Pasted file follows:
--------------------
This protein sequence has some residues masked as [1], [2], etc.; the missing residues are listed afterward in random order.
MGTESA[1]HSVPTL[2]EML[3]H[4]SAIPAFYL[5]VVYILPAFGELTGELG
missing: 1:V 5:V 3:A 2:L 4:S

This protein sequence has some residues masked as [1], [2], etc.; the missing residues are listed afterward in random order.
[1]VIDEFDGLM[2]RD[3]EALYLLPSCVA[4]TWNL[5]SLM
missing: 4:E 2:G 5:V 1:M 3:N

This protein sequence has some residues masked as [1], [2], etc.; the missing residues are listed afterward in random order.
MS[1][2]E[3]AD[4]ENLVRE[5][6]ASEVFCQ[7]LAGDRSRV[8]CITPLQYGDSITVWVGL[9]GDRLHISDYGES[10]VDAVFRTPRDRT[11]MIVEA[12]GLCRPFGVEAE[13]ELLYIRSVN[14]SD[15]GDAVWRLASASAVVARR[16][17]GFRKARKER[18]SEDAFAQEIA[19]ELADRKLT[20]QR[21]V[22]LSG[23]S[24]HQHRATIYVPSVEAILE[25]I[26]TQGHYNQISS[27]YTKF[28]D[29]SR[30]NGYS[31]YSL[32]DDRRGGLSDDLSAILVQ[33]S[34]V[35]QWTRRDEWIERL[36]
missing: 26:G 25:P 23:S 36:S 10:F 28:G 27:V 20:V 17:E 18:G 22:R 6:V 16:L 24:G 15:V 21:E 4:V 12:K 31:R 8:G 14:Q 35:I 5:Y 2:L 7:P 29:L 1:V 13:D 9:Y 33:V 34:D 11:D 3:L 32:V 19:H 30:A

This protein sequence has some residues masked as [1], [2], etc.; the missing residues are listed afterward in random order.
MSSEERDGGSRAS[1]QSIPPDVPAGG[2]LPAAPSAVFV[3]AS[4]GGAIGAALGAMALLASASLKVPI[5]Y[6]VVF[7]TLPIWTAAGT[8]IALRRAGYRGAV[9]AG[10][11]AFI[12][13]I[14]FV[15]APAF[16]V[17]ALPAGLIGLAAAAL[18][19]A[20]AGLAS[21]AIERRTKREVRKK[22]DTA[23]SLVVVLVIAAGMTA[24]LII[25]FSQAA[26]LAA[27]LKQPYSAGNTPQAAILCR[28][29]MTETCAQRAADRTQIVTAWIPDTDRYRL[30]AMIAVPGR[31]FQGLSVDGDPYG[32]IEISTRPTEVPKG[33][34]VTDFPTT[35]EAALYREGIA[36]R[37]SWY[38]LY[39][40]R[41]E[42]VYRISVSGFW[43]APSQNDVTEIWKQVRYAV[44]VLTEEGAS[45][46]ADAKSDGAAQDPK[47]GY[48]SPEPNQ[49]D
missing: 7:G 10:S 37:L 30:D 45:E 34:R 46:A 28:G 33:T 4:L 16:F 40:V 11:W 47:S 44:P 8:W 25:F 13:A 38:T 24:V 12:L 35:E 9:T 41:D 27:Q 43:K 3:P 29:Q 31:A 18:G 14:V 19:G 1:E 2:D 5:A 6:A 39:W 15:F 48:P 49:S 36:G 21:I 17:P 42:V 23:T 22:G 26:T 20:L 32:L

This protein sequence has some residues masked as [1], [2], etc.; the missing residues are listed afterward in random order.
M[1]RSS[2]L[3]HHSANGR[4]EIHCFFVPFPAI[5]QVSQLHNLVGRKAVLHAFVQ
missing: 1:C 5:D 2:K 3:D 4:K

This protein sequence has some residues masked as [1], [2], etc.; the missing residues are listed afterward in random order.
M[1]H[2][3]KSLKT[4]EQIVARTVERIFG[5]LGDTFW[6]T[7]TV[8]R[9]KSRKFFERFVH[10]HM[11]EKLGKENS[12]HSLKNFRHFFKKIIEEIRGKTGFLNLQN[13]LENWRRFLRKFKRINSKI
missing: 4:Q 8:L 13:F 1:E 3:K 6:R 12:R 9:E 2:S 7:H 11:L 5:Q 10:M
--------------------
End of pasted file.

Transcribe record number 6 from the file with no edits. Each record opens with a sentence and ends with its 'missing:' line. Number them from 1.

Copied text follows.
This protein sequence has some residues masked as [1], [2], etc.; the missing residues are listed afterward in random order.
M[1]H[2][3]KSLKT[4]EQIVARTVERIFG[5]LGDTFW[6]T[7]TV[8]R[9]KSRKFFERFVH[10]HM[11]EKLGKENS[12]HSLKNFRHFFKKIIEEIRGKTGFLNLQN[13]LENWRRFLRKFKRINSKI
missing: 4:Q 8:L 13:F 1:E 3:K 6:R 12:R 9:E 2:S 7:H 11:L 5:Q 10:M